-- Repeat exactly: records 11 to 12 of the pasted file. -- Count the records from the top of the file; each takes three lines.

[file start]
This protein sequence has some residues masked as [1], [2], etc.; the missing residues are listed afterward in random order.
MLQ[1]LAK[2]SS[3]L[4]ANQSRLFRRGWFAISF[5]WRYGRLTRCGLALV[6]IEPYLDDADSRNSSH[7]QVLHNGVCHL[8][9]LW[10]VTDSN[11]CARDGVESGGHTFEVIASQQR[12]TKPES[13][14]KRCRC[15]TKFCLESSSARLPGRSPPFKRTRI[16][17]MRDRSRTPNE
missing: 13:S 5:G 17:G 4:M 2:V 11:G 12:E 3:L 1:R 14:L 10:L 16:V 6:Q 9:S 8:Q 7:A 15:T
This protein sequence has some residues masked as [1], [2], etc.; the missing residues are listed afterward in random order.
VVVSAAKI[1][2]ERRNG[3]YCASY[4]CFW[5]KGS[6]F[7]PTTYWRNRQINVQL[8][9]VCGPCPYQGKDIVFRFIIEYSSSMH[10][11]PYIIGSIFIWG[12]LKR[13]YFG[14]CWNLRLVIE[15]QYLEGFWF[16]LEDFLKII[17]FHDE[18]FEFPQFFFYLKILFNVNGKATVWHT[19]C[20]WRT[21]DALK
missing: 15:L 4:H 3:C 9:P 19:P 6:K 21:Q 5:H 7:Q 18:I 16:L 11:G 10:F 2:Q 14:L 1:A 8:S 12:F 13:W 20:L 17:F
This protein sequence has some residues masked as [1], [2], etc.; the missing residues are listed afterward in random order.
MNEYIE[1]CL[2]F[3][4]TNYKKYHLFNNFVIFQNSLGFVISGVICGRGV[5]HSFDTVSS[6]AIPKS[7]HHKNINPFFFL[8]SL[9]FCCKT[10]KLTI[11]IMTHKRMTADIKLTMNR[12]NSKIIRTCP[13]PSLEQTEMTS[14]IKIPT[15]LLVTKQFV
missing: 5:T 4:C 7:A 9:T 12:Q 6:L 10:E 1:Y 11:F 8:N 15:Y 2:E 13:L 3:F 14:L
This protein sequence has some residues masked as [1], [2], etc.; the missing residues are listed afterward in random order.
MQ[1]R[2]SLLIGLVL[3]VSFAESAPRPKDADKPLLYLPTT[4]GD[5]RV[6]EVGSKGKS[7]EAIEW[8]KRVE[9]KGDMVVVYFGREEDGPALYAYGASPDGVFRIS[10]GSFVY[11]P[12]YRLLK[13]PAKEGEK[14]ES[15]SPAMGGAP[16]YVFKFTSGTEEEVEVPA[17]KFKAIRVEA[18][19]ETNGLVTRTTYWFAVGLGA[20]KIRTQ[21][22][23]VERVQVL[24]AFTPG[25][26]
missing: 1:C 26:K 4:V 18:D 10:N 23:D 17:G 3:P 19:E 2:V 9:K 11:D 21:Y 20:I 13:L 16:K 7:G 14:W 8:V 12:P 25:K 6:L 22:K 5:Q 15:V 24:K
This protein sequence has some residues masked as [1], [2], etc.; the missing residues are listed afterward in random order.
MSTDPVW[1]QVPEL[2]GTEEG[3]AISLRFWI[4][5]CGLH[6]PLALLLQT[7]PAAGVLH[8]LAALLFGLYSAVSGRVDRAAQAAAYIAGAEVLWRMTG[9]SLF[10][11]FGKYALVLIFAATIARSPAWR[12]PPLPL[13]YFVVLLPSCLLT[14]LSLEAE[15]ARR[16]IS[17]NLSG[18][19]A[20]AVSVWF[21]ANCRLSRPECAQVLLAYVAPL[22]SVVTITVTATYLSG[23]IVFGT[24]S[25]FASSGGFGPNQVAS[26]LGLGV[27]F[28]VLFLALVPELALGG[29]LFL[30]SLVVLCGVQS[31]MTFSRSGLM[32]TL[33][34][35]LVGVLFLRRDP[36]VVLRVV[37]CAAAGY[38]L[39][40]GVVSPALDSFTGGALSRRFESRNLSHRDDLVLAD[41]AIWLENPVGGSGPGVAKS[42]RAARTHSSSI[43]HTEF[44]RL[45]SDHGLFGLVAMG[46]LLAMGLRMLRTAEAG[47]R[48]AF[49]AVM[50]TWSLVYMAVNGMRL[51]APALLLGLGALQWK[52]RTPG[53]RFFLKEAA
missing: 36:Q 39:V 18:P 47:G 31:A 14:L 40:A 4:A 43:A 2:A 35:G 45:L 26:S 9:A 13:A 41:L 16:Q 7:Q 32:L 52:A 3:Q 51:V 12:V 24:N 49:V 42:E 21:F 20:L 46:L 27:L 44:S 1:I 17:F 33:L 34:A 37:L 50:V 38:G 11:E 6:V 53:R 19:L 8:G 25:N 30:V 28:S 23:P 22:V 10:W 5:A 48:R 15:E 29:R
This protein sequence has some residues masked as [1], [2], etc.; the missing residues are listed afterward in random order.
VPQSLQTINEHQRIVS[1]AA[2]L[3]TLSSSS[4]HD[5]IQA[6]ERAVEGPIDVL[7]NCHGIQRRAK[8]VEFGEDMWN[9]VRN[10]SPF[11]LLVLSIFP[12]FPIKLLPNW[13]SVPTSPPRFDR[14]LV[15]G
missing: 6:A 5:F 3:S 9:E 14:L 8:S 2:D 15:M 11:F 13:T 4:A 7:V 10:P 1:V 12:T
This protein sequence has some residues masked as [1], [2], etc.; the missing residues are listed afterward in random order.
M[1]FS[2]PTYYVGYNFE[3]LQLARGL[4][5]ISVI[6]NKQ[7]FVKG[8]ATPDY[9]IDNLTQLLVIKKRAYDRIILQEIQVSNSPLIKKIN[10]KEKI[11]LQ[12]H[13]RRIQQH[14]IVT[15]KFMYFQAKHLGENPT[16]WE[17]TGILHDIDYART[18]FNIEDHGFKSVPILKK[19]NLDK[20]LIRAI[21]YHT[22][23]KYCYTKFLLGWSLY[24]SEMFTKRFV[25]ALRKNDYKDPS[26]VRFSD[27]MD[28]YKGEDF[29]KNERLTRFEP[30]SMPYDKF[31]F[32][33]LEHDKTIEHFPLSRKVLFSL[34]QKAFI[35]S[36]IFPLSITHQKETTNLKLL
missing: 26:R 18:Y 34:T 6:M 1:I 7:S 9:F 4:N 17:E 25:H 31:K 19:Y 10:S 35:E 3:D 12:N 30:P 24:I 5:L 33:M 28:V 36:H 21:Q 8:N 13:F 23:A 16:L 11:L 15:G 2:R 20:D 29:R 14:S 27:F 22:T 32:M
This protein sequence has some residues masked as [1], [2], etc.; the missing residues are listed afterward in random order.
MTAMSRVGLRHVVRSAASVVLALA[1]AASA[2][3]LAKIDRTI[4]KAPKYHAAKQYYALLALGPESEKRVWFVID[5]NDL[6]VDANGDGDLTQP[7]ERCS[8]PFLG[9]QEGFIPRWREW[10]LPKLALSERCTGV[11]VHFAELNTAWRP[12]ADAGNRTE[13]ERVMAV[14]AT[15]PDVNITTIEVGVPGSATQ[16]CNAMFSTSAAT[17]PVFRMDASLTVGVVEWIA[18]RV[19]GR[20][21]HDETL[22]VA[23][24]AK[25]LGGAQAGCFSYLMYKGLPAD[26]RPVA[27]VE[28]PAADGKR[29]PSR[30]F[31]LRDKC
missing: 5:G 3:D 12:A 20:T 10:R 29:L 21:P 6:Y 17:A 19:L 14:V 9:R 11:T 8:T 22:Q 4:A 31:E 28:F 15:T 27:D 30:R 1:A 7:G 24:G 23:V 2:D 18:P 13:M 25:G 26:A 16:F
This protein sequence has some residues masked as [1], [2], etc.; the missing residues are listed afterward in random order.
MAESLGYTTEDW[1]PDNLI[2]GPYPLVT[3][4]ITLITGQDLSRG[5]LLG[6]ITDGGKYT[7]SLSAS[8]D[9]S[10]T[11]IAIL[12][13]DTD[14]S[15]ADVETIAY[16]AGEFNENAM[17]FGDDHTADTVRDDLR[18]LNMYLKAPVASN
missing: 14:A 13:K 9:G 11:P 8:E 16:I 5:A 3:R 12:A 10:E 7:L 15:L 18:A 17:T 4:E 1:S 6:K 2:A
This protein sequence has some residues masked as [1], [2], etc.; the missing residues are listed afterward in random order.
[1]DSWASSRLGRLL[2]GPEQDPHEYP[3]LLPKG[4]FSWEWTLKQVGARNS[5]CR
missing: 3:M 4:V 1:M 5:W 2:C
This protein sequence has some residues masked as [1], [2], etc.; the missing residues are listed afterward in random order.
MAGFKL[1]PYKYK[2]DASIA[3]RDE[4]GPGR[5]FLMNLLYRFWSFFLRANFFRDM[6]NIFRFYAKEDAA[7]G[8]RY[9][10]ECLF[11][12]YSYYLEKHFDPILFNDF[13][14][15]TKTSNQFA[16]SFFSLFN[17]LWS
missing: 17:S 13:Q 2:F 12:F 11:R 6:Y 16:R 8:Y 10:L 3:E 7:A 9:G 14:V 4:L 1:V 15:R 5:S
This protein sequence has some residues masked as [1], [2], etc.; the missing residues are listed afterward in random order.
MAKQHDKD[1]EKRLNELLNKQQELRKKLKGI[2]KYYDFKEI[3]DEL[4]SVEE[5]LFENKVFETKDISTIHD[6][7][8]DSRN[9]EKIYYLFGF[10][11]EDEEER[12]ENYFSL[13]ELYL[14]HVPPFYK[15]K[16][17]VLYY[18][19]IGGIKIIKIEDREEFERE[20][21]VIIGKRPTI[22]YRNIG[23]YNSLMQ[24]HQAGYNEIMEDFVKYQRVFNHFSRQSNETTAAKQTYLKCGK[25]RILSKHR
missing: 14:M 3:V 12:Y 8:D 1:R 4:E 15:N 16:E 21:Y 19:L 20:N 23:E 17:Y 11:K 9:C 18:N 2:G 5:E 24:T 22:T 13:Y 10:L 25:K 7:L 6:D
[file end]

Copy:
This protein sequence has some residues masked as [1], [2], etc.; the missing residues are listed afterward in random order.
MAGFKL[1]PYKYK[2]DASIA[3]RDE[4]GPGR[5]FLMNLLYRFWSFFLRANFFRDM[6]NIFRFYAKEDAA[7]G[8]RY[9][10]ECLF[11][12]YSYYLEKHFDPILFNDF[13][14][15]TKTSNQFA[16]SFFSLFN[17]LWS
missing: 17:S 13:Q 2:F 12:F 11:R 6:Y 16:R 8:Y 10:L 3:E 7:A 9:G 14:V 4:L 1:V 15:R 5:S
This protein sequence has some residues masked as [1], [2], etc.; the missing residues are listed afterward in random order.
MAKQHDKD[1]EKRLNELLNKQQELRKKLKGI[2]KYYDFKEI[3]DEL[4]SVEE[5]LFENKVFETKDISTIHD[6][7][8]DSRN[9]EKIYYLFGF[10][11]EDEEER[12]ENYFSL[13]ELYL[14]HVPPFYK[15]K[16][17]VLYY[18][19]IGGIKIIKIEDREEFERE[20][21]VIIGKRPTI[22]YRNIG[23]YNSLMQ[24]HQAGYNEIMEDFVKYQRVFNHFSRQSNETTAAKQTYLKCGK[25]RILSKHR
missing: 14:M 3:V 12:Y 8:D 1:R 4:E 15:N 16:E 21:Y 19:L 20:N 23:E 17:Y 11:K 9:C 18:N 2:G 5:E 24:T 22:T 13:Y 10:L 25:K 7:L 6:D